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  • #61
    Originally posted by Co Foo View Post

    A lot of people bemoan how sequels and formulaic approaches dominate pop culture from movies to music, but it's also obvious why franchises are so successful. They give people what they want.

    It seems fair enough to say that Galaxy's Edge should have used the most popular original trilogy characters that fans love, but then those same people can't turn around and say that Disney should be bold and develop something brand new.
    I see your point, but I also think Disney could have had it both ways with making Galaxy’s Edge it more broader and accessible, while also giving the Imagineers some room to try bolder, more deep cut SW experiences.

    I think the land would have worked better as a ‘legends’ style land that allowed for multiple generations of SW character interactions.

    I would have preferred RotR themed to the OT, but it would also like to see a character interaction, or a D-ticket attraction with a lesser general audience known character like Grand Admiral Thrawn.

    For more experiences like the recent trilogy and expanding D+ shows like Mando, Boba Fett and the Bad Batch, it seems this would be better for Disney if they has a space in SW:GE that allowed for more seasonal shows and character experiences based on the latest SW character offerings.

    Ultimately a more expanded land scope would enable a larger audience to connect to the characters enjoyed when they became interested in SW and ‘live the SW story’ with those characters.

    Comment


    • #62
      Originally posted by Jaygatzby View Post

      I see your point, but I also think Disney could have had it both ways with making Galaxy’s Edge it more broader and accessible, while also giving the Imagineers some room to try bolder, more deep cut SW experiences.

      I think the land would have worked better as a ‘legends’ style land that allowed for multiple generations of SW character interactions.

      I would have preferred RotR themed to the OT, but it would also like to see a character interaction, or a D-ticket attraction with a lesser general audience known character like Grand Admiral Thrawn.

      For more experiences like the recent trilogy and expanding D+ shows like Mando, Boba Fett and the Bad Batch, it seems this would be better for Disney if they has a space in SW:GE that allowed for more seasonal shows and character experiences based on the latest SW character offerings.

      Ultimately a more expanded land scope would enable a larger audience to connect to the characters enjoyed when they became interested in SW and ‘live the SW story’ with those characters.
      The issue with this approach is that there are multiple time periods that conflict. I guarantee that this would be a problem for some Star Wars fans, particularly the ones that are being convinced to buy $200 lightsabers or spend thousands of dollars on the Starcruiser Hotel.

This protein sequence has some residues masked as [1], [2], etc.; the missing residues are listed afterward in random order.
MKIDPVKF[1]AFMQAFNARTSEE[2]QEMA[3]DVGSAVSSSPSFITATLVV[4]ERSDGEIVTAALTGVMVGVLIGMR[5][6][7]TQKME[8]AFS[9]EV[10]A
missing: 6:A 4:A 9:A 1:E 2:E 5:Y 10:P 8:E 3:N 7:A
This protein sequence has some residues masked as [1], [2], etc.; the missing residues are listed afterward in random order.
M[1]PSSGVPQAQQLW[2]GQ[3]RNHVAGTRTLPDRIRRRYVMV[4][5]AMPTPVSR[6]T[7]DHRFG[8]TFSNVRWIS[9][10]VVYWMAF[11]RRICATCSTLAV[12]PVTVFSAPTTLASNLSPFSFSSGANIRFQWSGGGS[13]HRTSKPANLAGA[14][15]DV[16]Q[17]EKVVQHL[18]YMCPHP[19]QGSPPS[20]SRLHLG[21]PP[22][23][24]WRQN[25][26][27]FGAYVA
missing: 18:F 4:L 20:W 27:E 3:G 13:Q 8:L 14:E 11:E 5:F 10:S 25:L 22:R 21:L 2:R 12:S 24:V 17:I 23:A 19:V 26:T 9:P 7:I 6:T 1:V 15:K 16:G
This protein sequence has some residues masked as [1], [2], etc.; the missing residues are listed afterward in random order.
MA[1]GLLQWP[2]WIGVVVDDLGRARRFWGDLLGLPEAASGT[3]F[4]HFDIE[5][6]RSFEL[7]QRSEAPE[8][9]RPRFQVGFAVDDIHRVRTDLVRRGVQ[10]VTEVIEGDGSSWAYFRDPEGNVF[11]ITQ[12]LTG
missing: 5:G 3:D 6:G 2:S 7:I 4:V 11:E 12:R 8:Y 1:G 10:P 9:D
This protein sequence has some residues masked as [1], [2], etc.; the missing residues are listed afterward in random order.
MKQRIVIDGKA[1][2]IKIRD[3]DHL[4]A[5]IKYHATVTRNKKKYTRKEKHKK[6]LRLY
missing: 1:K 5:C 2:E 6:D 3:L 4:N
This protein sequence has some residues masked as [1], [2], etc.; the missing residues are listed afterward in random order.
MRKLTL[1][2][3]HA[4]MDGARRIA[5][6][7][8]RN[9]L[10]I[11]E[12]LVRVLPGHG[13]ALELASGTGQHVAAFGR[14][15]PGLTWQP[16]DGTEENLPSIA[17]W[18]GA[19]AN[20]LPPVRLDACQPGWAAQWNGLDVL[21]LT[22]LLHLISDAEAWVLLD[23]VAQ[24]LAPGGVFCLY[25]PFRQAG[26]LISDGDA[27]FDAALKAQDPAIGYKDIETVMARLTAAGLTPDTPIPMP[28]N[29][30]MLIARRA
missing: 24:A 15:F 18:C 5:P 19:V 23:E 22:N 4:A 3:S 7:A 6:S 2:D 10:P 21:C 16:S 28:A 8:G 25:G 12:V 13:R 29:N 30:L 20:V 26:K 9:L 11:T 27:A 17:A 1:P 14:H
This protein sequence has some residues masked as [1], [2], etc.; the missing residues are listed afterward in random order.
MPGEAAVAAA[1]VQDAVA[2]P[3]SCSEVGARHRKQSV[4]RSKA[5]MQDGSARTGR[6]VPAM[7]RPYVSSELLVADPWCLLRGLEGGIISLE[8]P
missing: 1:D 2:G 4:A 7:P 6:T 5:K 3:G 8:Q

It's reasonable to say that this level of uber-immersion isn't really necessary and there can be some element of inconsistency that is passable while still delivering a great product, but it does open up a lane of criticism. I think you're probably right that this approach would have been good. I'm not sure how much I personally would have cared, but I definitely know a bunch of people who would have been carping about it.

      My takeaway from all of this discussion is that the Star Wars universe with its stories that span decades of production is simply to disparate to peg into one new story. You can just scroll through this thread with everyone having a different take on what the land should be as your proof.

      Comment


      • #63
        Disney has painted themselves into a corner with SW, especially its theme park presence. Neither the casual fans/families with kids nor the merch-crazy mega-fans are enough, by themselves, to sustain the franchise at the level of profit the shareholders demand, but the two groups' approaches to the franchise are so different that there's no reliable way to reach out to one without alienating the other.
        Like this post? Read more like it at The Disneyland Dilettante!

        Comment


        • #64
          The eternal problem here is the perceived value for the cost, For me who considers himself a upper level Star Wars fan there is nothing I can think of they could offer that I would think would be worth 6,000 dollars for 2 and a half days. To me it looks like a LARPers dream but that is really where the appeal stops and I think that and the fact that the first images coming out looks pretty cheap and plastic rather than immersive and well themed has turned people away.
          BGood! It's not just my motto its my name!

          Comment


          • #65
            Originally posted by mickdaddy View Post